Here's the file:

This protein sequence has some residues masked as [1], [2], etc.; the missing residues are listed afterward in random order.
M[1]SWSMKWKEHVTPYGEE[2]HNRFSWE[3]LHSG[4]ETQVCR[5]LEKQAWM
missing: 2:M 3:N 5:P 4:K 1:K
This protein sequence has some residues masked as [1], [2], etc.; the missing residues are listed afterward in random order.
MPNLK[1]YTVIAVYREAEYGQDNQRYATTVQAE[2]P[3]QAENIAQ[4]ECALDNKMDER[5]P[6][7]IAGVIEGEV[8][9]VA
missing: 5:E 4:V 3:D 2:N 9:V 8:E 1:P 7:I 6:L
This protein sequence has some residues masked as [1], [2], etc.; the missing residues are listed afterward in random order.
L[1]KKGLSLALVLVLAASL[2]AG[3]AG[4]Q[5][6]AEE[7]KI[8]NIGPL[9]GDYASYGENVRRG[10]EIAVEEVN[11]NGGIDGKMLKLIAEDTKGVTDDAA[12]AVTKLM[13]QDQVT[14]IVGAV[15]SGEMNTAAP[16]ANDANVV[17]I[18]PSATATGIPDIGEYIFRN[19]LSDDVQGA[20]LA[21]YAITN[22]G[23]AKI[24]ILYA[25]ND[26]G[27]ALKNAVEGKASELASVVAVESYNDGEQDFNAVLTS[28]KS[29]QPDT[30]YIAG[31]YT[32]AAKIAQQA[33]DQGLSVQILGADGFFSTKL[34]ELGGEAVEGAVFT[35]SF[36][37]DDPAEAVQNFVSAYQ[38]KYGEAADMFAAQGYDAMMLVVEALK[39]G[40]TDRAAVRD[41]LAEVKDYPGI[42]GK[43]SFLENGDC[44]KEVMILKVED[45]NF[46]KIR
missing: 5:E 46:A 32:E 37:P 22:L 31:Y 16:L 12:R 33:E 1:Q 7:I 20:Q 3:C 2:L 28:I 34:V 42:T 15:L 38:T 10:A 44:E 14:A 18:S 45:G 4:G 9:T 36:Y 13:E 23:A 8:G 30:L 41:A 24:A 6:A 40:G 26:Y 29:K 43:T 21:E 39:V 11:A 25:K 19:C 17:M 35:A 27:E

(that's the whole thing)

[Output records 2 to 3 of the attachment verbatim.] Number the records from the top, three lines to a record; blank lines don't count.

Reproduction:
This protein sequence has some residues masked as [1], [2], etc.; the missing residues are listed afterward in random order.
MPNLK[1]YTVIAVYREAEYGQDNQRYATTVQAE[2]P[3]QAENIAQ[4]ECALDNKMDER[5]P[6][7]IAGVIEGEV[8][9]VA
missing: 5:E 4:V 3:D 2:N 9:V 8:E 1:P 7:I 6:L
This protein sequence has some residues masked as [1], [2], etc.; the missing residues are listed afterward in random order.
L[1]KKGLSLALVLVLAASL[2]AG[3]AG[4]Q[5][6]AEE[7]KI[8]NIGPL[9]GDYASYGENVRRG[10]EIAVEEVN[11]NGGIDGKMLKLIAEDTKGVTDDAA[12]AVTKLM[13]QDQVT[14]IVGAV[15]SGEMNTAAP[16]ANDANVV[17]I[18]PSATATGIPDIGEYIFRN[19]LSDDVQGA[20]LA[21]YAITN[22]G[23]AKI[24]ILYA[25]ND[26]G[27]ALKNAVEGKASELASVVAVESYNDGEQDFNAVLTS[28]KS[29]QPDT[30]YIAG[31]YT[32]AAKIAQQA[33]DQGLSVQILGADGFFSTKL[34]ELGGEAVEGAVFT[35]SF[36][37]DDPAEAVQNFVSAYQ[38]KYGEAADMFAAQGYDAMMLVVEALK[39]G[40]TDRAAVRD[41]LAEVKDYPGI[42]GK[43]SFLENGDC[44]KEVMILKVED[45]NF[46]KIR
missing: 5:E 46:A 32:E 37:P 22:L 31:Y 16:L 12:R 33:E 1:Q 7:I 20:Q 3:C 2:L 28:I 34:V 42:T 15:L 38:T 10:A 44:E 14:A 18:S 45:G 4:G 9:T 36:Y 13:E 23:A 8:G 30:L 41:A 24:A 6:A 40:G 26:Y 29:K 43:T 21:E 39:V 11:A 25:K 19:C 17:M 35:A 27:E